Royal Air Maroc has staged a dramatic turnaround, underlined this year by what promises to be a record haul of profits and some ambitious expansion plans.

Official figures have yet to be published for the Moroccan flag carrier's latest 1997/8 financial year to October, but it is confident that they will show a near 50% leap in net profits to Dh400 million ($44 million). That represents a margin of over 7% and effectively marks a full recovery from the carrier's traumatic fall from grace four years ago. After recession and the aftermath of the Gulf War, problems came to a head in 1994 when the airline lost $5 million and debts mounted. But Mohammed Hassad, brought in as president, helped transform the airline's performance and modernise its marketing.

Partnerships have been built with Europe's main tour operators. Last year a codeshare deal was signed with Air France to expand services in a French market which represents some 30% of Royal Air Maroc's annual 3 million passengers. This year Hassad has added codeshare deals with Iberia, TWA and Gulf Air, designed to improve long-haul reach into Asia and the Americas.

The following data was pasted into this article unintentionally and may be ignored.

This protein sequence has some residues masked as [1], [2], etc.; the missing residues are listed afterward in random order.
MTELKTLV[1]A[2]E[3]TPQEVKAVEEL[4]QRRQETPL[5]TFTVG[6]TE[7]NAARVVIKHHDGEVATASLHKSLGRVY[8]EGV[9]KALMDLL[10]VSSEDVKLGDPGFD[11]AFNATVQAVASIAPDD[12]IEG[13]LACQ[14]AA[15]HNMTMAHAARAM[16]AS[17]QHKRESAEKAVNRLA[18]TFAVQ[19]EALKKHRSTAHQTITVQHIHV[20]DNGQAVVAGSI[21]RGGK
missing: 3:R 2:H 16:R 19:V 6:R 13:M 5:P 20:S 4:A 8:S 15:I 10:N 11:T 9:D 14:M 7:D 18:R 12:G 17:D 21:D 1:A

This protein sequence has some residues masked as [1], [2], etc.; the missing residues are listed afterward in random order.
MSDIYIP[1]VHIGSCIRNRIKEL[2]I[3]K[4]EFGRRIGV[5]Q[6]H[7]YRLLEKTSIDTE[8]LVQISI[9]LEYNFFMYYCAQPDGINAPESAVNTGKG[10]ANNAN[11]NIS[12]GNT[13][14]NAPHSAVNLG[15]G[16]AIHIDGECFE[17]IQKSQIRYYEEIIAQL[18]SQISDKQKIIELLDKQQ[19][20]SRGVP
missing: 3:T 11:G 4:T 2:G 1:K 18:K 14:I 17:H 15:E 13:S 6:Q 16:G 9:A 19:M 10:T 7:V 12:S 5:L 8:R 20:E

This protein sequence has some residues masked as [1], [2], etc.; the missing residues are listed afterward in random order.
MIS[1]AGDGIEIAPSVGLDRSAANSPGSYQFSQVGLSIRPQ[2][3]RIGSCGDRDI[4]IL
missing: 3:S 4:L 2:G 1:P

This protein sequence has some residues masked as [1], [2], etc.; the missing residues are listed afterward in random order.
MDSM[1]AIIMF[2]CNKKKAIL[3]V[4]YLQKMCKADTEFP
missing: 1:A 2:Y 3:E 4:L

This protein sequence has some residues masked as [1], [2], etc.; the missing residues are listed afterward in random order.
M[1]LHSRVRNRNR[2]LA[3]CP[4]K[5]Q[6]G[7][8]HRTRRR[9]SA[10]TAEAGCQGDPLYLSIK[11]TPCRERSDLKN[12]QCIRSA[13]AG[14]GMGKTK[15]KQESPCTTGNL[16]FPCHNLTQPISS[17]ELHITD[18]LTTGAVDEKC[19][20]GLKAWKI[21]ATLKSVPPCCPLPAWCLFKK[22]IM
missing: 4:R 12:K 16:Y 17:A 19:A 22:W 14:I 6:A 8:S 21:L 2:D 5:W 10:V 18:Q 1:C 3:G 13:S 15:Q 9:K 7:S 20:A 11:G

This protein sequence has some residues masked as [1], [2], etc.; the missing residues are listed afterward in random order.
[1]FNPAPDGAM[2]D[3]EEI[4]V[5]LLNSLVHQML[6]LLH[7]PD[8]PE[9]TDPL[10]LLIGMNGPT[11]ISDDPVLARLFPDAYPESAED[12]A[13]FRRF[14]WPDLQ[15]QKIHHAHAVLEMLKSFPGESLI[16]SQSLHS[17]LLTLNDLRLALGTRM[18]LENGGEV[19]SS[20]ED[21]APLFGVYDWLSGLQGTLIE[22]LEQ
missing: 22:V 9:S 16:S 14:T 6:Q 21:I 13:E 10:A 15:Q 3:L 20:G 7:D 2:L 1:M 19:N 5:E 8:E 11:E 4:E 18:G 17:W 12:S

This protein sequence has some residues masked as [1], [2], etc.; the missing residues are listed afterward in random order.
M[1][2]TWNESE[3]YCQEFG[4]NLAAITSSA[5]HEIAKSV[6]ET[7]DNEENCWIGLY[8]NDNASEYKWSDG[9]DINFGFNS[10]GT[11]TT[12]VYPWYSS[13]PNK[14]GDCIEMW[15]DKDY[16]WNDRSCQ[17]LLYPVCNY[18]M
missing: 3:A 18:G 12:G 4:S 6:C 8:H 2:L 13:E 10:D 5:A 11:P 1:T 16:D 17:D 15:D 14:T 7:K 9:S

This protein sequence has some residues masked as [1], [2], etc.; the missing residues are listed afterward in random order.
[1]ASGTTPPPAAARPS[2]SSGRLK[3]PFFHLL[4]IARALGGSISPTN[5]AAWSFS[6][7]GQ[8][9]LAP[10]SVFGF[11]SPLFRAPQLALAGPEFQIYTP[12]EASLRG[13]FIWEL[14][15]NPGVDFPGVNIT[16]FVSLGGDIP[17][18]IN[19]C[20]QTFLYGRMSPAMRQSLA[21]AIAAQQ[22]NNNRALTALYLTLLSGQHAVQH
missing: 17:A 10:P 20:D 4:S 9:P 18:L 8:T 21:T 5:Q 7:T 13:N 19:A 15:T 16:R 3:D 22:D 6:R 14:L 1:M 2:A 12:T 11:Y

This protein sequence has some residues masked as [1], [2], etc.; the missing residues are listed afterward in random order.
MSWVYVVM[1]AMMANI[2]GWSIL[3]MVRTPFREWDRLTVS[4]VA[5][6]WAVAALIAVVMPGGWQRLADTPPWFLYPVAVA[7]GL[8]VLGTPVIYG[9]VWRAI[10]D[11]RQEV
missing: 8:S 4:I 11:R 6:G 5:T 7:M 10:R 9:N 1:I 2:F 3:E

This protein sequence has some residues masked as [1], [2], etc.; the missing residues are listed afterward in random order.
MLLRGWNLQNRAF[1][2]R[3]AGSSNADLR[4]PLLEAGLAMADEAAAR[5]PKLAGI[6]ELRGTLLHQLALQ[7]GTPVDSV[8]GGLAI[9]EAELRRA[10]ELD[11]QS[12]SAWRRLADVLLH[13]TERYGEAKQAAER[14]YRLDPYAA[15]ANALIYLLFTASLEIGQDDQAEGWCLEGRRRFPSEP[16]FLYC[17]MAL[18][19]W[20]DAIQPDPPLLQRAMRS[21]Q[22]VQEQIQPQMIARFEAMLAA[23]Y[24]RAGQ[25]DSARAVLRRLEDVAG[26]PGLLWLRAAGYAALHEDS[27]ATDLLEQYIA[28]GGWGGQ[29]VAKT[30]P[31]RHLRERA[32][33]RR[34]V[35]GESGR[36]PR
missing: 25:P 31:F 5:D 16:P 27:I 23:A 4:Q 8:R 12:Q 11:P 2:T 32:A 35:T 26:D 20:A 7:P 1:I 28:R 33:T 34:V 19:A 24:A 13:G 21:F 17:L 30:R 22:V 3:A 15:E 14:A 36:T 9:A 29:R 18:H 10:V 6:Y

Frequencies are also being raised to European destinations such as London and Brussels, from flights three times a week to daily.

The airline continues to revamp its 27-strong fleet. Two new Boeing 737-800s arrived last May and three more are due in 1999, with a final two aircraft due by 2001. The airline is also looking into the acquisition of three new widebodies, due to join the fleet after 2001, although a final choice is likely to await a new 10-year fleet study now being drawn up.

Source: Airline Business